If you’ve read my blog, you’ll know that I use land records—a lot! I’ve mentioned warrants, patents and deeds in a number of posts. They’re some of my favorite record groups. And best of all, depending on where your ancestor lived, the records may be available online for free. This blog post is going to explain how to use the land records available online at the PA State Archives.
NEW: Conestoga Township Warrantee Map index in the Online Documents section! ∞
“Pennsylvania County Marriages, 1885-1950” @FamilySearch.org includes images from the marriage dockets from local courthouses. I’ve found some of my relatives, but not all of the records that I already have from the actual books. ∞
About 1715 or 1716, Martin Kendig returned to Europe to convince other Mennonite families to come to Pennsylvania. On 22 November 1717, Martin Kendig & Co. (John Herr) were issued a warrant for 5,000 acres in Chester County. These 5,000 acres were surveyed in the following years to a number of immigrants in right of Kendig & Herr. This article includes a list of names and surveys and links to the online documents.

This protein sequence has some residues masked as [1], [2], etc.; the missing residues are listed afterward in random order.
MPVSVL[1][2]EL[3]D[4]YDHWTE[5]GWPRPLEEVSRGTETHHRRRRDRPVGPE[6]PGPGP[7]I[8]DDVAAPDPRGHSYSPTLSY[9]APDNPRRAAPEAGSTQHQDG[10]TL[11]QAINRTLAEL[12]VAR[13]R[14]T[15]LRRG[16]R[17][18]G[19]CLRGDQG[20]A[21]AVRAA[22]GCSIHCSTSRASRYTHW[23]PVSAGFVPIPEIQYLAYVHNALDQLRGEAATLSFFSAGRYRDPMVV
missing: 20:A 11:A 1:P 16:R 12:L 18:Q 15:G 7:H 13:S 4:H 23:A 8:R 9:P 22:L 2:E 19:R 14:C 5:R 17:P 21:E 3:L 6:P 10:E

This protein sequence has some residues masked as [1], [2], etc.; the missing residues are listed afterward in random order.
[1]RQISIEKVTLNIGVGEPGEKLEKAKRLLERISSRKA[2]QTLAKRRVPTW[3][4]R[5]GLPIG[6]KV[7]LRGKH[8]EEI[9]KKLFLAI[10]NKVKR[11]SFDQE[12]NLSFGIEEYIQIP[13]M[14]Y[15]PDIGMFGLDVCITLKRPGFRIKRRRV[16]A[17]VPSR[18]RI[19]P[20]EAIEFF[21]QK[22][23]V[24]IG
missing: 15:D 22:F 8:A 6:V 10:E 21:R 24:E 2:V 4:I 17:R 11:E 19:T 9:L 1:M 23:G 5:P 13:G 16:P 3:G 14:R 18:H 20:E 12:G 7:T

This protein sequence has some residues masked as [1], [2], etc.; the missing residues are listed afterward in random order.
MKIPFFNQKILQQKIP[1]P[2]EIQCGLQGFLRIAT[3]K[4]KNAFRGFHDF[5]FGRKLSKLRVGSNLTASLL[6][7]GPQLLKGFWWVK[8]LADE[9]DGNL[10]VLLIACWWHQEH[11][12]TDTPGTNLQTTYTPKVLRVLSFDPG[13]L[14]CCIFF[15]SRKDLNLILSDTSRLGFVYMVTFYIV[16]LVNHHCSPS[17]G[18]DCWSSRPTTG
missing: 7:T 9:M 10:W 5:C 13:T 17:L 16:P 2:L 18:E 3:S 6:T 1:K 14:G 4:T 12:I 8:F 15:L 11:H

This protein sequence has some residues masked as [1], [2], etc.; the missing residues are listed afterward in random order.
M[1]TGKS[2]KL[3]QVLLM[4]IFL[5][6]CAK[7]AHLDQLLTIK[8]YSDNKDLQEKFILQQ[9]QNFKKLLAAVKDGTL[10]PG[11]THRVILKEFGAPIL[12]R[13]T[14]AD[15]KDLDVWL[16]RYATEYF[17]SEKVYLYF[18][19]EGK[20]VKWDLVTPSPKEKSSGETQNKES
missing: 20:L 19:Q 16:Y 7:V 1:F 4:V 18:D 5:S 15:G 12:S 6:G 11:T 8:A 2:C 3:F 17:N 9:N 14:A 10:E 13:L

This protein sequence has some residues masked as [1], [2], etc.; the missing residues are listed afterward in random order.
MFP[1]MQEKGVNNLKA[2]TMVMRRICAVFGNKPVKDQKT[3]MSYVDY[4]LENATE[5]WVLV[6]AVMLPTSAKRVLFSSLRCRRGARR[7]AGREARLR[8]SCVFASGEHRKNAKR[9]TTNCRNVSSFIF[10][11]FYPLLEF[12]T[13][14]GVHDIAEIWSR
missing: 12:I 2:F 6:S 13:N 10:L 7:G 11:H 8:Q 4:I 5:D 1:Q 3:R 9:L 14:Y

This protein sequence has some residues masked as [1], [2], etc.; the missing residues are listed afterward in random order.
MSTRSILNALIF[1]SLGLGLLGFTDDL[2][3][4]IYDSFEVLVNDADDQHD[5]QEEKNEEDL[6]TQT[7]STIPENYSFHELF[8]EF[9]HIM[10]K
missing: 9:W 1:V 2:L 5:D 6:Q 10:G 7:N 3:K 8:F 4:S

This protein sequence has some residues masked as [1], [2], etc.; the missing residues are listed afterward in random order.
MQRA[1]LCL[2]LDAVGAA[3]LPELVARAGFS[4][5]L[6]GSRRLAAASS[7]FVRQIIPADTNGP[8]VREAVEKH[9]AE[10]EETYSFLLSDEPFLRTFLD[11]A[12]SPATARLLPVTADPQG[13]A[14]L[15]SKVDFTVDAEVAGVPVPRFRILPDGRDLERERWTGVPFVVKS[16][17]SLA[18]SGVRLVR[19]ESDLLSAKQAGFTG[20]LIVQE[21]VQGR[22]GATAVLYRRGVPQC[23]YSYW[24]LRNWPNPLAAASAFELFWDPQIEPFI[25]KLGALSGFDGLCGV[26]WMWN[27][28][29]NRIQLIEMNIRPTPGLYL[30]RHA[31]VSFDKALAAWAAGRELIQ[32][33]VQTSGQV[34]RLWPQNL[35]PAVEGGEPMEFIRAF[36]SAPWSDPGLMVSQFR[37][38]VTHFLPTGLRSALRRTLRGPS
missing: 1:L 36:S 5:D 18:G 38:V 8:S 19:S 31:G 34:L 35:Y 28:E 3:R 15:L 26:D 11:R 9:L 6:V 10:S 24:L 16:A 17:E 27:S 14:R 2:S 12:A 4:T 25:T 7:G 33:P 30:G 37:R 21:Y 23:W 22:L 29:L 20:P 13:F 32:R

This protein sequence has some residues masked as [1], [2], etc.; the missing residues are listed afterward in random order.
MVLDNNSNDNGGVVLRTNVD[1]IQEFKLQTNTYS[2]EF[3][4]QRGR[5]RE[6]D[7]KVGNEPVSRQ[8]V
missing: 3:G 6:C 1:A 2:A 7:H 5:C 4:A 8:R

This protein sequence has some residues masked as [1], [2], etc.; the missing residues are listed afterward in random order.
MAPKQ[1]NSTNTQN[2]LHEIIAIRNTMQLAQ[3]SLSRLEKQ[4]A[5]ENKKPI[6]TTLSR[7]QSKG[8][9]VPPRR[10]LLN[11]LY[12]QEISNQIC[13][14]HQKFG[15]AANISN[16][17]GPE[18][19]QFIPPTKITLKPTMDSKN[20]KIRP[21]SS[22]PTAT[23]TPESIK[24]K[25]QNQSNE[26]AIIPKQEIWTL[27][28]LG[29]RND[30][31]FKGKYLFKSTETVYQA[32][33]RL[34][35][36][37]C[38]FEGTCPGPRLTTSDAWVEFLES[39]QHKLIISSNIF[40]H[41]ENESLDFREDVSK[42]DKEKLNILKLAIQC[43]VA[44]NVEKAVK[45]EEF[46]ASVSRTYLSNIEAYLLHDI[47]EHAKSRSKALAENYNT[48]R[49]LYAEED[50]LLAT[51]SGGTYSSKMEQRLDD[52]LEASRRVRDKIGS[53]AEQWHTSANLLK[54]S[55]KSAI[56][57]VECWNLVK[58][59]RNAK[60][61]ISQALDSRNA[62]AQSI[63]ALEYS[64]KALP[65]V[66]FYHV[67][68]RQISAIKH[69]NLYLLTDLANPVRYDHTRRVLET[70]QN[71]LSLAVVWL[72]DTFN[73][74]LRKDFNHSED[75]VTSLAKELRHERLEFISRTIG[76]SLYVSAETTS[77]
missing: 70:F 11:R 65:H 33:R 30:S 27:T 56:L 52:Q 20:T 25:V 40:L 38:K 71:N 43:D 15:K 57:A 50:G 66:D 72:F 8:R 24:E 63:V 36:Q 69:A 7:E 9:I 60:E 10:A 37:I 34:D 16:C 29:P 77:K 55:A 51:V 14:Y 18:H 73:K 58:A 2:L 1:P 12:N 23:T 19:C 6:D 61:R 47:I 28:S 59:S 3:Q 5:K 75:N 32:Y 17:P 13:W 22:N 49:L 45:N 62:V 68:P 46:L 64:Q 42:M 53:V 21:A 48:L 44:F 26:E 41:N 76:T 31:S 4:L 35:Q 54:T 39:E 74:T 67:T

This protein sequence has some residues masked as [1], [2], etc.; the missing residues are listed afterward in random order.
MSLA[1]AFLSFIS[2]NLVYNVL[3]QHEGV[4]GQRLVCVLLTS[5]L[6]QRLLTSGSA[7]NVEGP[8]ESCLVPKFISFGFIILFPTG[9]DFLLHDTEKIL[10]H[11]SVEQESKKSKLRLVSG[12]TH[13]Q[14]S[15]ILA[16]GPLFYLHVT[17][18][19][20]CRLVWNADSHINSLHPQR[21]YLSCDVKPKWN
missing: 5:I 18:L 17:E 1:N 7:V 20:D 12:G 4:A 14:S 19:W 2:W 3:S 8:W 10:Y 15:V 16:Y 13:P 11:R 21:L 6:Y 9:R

I found Elizabeth Shown Mills’ Historic Pathways thanks to a post by Randy Seaver on Google+. Browsing her articles, I chose one almost randomly—“The Search for Margaret Ball”—and started reading. I was instantly engrossed. The search for Margaret Ball’s origins was quite the mystery, the research enlightening. Of course, I had to go on and […]
I’ve been trying to get the Trinity Lutheran Church Records, volumes 1-4, through ILL for some time now with mixed results. So, imagine how pleased I was to find some of the records online in the Internet Archive. The Pennsylvania-German Society published their Proceedings and Addresses in the 1890s. Several volumes included records from Trinity […]
Announcing the release of my new book Marriage and Death Notices from the Harrisburg Chronicle, 1820-1834. This book is a follow-up and continuation of my previous book Marriage and Death Notices in Harrisburg Area Newspapers, 1835-1845.
I’m accustomed to visiting the websites of state and county archives to learn more about their holdings to determine if I should plan a visit or request information by mail. Sometimes you can find quite a bit more. Such is the case with the York County Archives (Pennsylvania).
A teenager named Ricky Gilleland has created a digitized record of the graves of Afghanistan and Iraq veterans buried at Arlington National Cemetery. His website—Preserve and Honor—allows you to enter the name, branch of service, date of birth and date of death of the fallen to search for their gravestone and burial location. The results […]